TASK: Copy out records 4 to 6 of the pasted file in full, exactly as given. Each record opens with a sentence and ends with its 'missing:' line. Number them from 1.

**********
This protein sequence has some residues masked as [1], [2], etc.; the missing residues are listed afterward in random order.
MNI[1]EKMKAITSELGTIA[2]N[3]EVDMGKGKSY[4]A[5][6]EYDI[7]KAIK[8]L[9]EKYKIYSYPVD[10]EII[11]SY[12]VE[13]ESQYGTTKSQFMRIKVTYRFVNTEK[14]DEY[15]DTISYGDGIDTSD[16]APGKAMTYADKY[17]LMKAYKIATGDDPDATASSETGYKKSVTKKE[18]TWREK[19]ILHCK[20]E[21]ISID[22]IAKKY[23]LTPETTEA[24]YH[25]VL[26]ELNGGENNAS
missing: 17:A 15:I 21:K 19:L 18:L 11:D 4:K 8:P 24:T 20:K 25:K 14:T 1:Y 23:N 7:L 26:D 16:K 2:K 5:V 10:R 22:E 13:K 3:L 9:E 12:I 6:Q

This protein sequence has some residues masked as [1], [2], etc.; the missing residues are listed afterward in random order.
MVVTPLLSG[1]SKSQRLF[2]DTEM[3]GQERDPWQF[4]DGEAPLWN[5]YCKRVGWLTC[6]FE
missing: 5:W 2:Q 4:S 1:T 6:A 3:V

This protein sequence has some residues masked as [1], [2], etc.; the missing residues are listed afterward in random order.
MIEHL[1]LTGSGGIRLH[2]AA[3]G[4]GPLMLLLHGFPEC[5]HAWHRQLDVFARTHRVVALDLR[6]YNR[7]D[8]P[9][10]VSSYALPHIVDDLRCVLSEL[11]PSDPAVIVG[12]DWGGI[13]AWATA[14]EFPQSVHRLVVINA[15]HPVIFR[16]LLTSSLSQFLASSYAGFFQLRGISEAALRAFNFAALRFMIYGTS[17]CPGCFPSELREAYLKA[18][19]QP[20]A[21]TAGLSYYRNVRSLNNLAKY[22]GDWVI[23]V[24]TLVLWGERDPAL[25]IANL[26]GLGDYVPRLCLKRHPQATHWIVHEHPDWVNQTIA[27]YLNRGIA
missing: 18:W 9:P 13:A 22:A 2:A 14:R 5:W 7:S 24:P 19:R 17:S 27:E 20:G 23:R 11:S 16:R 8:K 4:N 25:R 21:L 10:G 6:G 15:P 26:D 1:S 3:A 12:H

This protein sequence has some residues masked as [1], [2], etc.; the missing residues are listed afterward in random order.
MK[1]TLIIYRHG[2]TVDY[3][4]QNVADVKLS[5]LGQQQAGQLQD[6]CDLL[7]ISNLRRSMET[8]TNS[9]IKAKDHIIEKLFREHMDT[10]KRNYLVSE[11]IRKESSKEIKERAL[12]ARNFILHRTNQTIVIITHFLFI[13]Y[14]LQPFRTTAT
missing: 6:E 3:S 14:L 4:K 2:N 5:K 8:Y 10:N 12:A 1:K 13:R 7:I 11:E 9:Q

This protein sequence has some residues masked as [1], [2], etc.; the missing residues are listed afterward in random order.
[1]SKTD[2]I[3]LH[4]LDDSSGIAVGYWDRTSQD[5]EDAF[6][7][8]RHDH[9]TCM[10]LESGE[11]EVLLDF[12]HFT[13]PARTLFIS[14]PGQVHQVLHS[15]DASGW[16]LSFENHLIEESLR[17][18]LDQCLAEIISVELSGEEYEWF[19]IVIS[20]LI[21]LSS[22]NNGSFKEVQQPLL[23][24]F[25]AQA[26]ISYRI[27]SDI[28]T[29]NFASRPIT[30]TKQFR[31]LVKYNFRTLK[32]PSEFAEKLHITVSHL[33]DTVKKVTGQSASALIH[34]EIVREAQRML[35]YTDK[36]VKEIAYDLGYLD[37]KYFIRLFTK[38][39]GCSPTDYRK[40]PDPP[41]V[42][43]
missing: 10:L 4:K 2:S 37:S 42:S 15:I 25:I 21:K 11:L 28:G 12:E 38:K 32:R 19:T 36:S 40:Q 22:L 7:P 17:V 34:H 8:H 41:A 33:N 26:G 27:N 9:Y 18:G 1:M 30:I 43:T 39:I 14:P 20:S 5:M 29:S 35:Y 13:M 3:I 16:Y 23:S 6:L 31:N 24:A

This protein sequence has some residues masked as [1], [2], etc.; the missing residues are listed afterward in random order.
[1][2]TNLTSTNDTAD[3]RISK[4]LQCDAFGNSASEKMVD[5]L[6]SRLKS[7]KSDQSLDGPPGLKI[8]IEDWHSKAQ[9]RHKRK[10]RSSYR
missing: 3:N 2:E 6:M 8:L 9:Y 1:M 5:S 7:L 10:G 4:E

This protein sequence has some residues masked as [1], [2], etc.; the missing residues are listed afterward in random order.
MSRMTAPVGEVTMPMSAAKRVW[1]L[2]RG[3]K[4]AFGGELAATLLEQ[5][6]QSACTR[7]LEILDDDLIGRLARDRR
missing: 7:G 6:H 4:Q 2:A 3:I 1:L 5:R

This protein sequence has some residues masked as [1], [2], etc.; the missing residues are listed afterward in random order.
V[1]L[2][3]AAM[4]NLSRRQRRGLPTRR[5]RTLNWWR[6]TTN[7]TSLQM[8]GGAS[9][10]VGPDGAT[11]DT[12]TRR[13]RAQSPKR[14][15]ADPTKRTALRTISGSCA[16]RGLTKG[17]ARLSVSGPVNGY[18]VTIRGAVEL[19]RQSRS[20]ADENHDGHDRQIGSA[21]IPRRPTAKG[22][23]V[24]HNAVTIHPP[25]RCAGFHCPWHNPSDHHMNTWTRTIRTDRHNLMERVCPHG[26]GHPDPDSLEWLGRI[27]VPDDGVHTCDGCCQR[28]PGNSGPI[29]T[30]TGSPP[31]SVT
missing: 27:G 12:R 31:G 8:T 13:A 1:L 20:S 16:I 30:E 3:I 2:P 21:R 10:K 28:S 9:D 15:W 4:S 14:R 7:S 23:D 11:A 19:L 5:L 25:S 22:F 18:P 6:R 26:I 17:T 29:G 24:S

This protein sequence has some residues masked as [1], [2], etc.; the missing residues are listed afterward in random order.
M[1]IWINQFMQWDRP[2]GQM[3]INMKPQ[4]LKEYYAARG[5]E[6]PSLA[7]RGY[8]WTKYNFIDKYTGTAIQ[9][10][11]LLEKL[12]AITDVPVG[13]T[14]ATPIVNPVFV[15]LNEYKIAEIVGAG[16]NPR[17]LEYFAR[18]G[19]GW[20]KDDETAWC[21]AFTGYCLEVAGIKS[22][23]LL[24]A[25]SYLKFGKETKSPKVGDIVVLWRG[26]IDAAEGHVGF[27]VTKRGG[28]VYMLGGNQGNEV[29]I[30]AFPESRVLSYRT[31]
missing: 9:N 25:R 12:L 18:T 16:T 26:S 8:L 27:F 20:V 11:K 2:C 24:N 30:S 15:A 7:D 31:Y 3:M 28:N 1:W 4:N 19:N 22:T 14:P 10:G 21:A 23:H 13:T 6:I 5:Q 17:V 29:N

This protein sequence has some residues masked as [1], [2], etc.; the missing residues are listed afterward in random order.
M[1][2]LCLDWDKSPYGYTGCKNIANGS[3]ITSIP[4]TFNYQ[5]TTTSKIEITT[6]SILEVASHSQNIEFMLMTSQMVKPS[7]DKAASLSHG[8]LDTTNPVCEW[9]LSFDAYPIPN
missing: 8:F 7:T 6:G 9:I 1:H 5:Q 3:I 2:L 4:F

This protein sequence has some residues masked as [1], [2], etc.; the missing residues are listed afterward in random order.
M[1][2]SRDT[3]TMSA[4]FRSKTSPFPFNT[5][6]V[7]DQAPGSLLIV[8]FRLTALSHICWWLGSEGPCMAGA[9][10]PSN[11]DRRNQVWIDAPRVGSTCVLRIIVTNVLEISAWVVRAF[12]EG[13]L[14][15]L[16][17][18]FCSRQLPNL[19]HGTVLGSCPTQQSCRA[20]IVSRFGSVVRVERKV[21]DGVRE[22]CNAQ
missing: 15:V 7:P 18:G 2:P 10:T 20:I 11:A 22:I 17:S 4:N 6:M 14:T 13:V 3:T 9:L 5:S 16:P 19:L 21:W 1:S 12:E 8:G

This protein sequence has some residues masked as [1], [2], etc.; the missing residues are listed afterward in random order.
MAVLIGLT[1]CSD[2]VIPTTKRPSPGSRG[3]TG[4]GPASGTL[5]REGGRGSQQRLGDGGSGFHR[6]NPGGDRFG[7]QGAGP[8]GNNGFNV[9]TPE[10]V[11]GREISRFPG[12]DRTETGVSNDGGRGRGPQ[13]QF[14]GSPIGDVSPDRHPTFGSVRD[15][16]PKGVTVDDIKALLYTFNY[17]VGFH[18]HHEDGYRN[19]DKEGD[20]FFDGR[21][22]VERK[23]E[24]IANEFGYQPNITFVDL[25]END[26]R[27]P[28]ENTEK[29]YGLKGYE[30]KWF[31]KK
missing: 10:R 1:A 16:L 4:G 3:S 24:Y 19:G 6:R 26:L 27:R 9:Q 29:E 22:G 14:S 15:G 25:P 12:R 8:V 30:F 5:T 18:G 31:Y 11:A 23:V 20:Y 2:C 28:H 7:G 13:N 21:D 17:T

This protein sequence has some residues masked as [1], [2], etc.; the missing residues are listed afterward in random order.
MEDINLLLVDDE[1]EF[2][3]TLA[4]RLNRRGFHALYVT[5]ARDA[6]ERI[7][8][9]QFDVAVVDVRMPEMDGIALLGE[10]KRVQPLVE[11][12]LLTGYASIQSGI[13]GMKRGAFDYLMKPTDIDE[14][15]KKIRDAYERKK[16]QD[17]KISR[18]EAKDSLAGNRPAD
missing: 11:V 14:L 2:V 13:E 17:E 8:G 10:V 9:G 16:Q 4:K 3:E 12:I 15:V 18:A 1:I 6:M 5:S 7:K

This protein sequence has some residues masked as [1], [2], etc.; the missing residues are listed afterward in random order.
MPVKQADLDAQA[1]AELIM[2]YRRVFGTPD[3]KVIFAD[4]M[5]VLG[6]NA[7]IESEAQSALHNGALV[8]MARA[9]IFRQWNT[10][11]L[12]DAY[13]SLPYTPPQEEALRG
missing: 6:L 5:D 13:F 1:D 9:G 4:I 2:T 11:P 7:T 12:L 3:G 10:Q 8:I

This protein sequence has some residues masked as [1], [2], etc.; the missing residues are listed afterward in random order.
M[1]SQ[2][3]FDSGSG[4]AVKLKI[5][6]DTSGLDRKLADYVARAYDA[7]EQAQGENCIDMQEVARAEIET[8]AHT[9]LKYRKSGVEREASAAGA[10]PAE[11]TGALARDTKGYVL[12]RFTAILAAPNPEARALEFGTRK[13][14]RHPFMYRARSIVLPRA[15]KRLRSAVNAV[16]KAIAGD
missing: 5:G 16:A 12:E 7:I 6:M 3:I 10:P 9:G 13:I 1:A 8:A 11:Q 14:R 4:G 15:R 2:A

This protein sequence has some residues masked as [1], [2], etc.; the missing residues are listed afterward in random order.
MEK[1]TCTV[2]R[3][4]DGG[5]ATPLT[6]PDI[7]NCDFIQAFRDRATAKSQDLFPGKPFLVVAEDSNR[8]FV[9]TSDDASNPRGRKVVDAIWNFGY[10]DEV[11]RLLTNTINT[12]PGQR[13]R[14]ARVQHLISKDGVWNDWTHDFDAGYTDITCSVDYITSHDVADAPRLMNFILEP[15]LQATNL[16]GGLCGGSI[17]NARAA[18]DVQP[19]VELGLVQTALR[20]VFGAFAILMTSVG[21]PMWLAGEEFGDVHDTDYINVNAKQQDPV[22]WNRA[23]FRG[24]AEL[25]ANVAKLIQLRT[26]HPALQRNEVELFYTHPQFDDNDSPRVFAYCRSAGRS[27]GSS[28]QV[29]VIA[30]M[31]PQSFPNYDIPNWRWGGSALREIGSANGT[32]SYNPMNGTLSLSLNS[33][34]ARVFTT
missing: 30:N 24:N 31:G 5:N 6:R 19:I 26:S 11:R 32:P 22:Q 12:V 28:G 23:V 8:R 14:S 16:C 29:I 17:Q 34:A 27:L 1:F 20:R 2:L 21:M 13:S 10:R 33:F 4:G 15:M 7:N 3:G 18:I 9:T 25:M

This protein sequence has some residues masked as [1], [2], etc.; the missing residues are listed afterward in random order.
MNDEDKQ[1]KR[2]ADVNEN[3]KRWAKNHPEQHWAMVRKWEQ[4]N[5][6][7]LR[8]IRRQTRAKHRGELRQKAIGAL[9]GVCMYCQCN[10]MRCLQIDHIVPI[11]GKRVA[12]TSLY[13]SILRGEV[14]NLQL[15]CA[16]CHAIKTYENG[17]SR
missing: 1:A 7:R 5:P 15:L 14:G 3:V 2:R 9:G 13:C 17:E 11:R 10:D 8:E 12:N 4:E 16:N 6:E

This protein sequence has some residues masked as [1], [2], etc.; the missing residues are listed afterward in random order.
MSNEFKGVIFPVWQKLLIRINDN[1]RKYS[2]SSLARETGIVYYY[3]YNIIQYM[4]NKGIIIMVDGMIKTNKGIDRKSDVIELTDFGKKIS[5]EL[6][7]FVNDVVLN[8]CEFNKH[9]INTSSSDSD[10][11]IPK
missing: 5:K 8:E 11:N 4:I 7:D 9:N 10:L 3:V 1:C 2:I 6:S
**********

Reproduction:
This protein sequence has some residues masked as [1], [2], etc.; the missing residues are listed afterward in random order.
MK[1]TLIIYRHG[2]TVDY[3][4]QNVADVKLS[5]LGQQQAGQLQD[6]CDLL[7]ISNLRRSMET[8]TNS[9]IKAKDHIIEKLFREHMDT[10]KRNYLVSE[11]IRKESSKEIKERAL[12]ARNFILHRTNQTIVIITHFLFI[13]Y[14]LQPFRTTAT
missing: 6:E 3:S 14:L 4:K 2:N 5:K 8:Y 10:N 12:A 1:K 13:R 7:I 11:E 9:Q

This protein sequence has some residues masked as [1], [2], etc.; the missing residues are listed afterward in random order.
[1]SKTD[2]I[3]LH[4]LDDSSGIAVGYWDRTSQD[5]EDAF[6][7][8]RHDH[9]TCM[10]LESGE[11]EVLLDF[12]HFT[13]PARTLFIS[14]PGQVHQVLHS[15]DASGW[16]LSFENHLIEESLR[17][18]LDQCLAEIISVELSGEEYEWF[19]IVIS[20]LI[21]LSS[22]NNGSFKEVQQPLL[23][24]F[25]AQA[26]ISYRI[27]SDI[28]T[29]NFASRPIT[30]TKQFR[31]LVKYNFRTLK[32]PSEFAEKLHITVSHL[33]DTVKKVTGQSASALIH[34]EIVREAQRML[35]YTDK[36]VKEIAYDLGYLD[37]KYFIRLFTK[38][39]GCSPTDYRK[40]PDPP[41]V[42][43]
missing: 10:L 4:K 2:S 37:S 42:S 15:I 25:I 21:K 11:L 28:G 12:E 38:K 32:R 19:T 36:S 40:Q 22:L 7:P 17:V 34:H 8:H 41:A 33:N 26:G 27:N 9:Y 18:G 1:M 30:I 43:T 39:I 14:P 20:S 5:M 29:S 35:Y 13:M 3:I 16:Y 23:S 6:L 31:N 24:A

This protein sequence has some residues masked as [1], [2], etc.; the missing residues are listed afterward in random order.
[1][2]TNLTSTNDTAD[3]RISK[4]LQCDAFGNSASEKMVD[5]L[6]SRLKS[7]KSDQSLDGPPGLKI[8]IEDWHSKAQ[9]RHKRK[10]RSSYR
missing: 3:N 2:E 6:M 8:L 9:Y 1:M 5:S 7:L 10:G 4:E